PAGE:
Boston Camerata

My parents arrived yesterday afternoon from North Carolina, and last night we took them into Harvard Square to see the Boston Camerata. I’ve written about the Camerata before, and based on the fact that their recording of medieval and early American Christmas carols is one of our all time favorites, you can imagine the excitement. My mom, in fact, leaned over before the show started and said, “Who could have guessed twenty years ago when I bought that record that I’d be seeing the Boston Camerata in Cambridge?” (Of course, it was more like 25 years ago, but hey.)

The group turned out, at least for this performance, to be a much smaller ensemble than I had ever imagined: two sopranos, contralto, tenor, baritone, bass, flute/recorder, violin, viola da gama, and on bass and lute the music director Joel Cohen. But even with only ten people on stage their sound filled the church. All the women in the choir had tremendous clear voices, led by the example of the glorious Anne Azéma, and the men’s voices were resonant and powerful if somewhat less absolutely distinguished. Joel Cohen only sang on a few all-group numbers and one or two comic solos, where he used his dramatic bass to good comic effect.

The program was New Britain and New France, based on the New Britain recording that the group made almost twenty years ago, and consisted of pairings of twentieth century folk tunes and hymns with earlier antecedents, some as old as the twelfth century. There were some wonderfully salacious French tunes in the first half of the program, but the part that got my blood racing was the third part, which featured ballads and “wandering songs” as they were adapted over the centuries. The story of the eternal ballad is familiar to anyone who’s dipped more than a toe into the waters of folk music—or even bothered to see whose songs Led Zeppelin was covering on its first few albums—but the Camerata took things one step further by tracing melodies, texts, and thematic ideas. So they linked together a set of songs about gypsies—the original “outsiders”—and closed it with a 1925 Ohio tune called “Gipsy Davy,” which to my surprise and delight I recognized as a cousin of the tune “Black Jack Davey,” which has been performed both by the Carter Family and by the White Stripes. (Yes, I’m a music geek.)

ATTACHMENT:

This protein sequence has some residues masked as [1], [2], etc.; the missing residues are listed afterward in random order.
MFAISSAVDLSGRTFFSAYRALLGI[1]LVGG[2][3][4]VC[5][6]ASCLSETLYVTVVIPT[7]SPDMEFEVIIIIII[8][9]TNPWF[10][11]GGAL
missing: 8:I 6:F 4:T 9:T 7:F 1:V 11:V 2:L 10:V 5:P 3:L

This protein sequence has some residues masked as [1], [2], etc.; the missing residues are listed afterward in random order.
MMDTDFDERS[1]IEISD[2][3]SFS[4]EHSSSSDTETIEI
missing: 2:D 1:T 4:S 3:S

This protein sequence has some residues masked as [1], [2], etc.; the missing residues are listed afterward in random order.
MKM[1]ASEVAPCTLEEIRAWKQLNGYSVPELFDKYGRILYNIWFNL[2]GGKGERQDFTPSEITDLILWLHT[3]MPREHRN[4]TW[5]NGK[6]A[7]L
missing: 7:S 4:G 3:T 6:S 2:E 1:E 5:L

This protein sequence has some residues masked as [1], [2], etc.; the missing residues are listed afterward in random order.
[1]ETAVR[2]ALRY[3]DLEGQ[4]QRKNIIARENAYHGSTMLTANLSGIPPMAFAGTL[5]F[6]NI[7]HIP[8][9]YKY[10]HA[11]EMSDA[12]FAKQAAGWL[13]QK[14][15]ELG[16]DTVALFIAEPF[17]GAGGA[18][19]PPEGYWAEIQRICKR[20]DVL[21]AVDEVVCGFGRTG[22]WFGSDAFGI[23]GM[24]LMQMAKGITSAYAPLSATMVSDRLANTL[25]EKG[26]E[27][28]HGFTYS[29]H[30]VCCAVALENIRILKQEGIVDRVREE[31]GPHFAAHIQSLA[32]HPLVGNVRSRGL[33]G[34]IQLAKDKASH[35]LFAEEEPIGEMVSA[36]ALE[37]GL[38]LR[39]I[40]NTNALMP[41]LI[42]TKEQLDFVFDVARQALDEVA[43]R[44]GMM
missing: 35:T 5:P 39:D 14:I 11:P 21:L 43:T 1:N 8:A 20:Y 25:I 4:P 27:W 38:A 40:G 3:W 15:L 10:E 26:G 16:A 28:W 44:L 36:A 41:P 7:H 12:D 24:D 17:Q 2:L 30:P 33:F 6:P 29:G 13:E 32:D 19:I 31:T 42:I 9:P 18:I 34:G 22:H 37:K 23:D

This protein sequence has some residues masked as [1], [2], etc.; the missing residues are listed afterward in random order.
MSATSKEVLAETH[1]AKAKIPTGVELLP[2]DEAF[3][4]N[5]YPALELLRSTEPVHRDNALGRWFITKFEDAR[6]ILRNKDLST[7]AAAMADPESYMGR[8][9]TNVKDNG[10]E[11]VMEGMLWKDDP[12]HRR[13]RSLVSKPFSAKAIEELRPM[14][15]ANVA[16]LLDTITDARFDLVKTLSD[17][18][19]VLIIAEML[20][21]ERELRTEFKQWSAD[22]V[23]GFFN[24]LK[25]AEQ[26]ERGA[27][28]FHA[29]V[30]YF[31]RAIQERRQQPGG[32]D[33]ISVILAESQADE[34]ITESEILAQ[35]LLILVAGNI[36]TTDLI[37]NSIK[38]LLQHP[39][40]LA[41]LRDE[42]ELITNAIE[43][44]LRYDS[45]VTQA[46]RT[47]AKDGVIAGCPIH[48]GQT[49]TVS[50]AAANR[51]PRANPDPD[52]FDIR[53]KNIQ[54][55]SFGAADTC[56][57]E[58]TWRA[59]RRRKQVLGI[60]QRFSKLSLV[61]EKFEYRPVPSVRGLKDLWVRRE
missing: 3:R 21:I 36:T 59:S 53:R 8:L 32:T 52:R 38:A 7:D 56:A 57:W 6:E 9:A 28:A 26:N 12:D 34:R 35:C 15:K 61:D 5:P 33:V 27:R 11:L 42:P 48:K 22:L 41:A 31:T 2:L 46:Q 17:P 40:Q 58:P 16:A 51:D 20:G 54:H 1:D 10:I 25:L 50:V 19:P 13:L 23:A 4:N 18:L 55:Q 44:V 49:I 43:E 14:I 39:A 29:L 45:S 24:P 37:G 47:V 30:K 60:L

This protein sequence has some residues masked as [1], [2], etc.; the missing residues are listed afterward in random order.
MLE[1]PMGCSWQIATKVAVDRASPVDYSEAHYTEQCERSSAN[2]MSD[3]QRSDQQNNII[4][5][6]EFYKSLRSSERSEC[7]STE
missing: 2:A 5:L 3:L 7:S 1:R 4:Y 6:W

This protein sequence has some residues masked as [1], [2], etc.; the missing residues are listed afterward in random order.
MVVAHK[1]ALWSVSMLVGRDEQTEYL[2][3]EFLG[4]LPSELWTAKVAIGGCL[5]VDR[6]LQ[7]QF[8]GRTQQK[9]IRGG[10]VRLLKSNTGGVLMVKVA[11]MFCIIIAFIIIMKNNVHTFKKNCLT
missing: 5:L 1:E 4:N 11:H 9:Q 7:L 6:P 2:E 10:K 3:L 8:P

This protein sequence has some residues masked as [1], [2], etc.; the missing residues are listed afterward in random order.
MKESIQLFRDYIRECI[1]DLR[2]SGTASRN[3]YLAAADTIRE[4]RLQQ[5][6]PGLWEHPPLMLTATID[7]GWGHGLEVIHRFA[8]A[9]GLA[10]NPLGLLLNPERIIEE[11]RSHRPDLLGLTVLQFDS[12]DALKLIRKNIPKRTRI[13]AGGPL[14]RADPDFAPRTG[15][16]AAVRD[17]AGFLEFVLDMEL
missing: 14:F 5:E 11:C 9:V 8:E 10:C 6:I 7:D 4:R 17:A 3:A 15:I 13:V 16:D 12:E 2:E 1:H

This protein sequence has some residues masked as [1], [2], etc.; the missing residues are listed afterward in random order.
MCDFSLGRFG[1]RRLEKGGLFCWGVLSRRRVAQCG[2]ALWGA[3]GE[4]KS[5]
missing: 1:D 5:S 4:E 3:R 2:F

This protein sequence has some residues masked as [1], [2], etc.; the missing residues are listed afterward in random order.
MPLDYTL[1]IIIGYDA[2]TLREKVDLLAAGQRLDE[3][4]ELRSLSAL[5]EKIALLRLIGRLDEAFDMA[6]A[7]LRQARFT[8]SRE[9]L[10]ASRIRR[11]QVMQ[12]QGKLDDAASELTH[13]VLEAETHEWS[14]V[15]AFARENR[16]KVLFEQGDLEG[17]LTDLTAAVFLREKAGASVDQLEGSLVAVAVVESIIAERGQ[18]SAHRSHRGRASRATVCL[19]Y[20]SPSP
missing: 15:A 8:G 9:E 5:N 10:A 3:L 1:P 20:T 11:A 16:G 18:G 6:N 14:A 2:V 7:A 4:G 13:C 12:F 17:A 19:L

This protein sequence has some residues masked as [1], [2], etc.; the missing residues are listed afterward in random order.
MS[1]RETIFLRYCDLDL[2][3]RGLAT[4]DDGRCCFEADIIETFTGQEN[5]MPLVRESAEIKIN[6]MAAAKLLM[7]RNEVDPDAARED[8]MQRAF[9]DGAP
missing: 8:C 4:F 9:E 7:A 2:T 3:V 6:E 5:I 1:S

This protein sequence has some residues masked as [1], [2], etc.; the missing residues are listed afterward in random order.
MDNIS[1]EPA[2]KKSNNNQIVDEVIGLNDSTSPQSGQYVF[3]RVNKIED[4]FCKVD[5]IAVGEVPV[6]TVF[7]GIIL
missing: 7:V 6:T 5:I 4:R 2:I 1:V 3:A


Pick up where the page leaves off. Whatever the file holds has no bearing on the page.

The fourth and last part of the program delved into shape note singing, which was fantastic, and which prompted my dad to say afterwards that it reminded him of growing up in the mountains.

I’m now hooked on the Camerata all over again, and couldn’t be happier to hear that they’ll be doing their “American Christmas” program next year (since I missed them at Christmas this year). A note in their program also tipped me off to the Boston Early Music Festival, which looks like it will be another amazing time.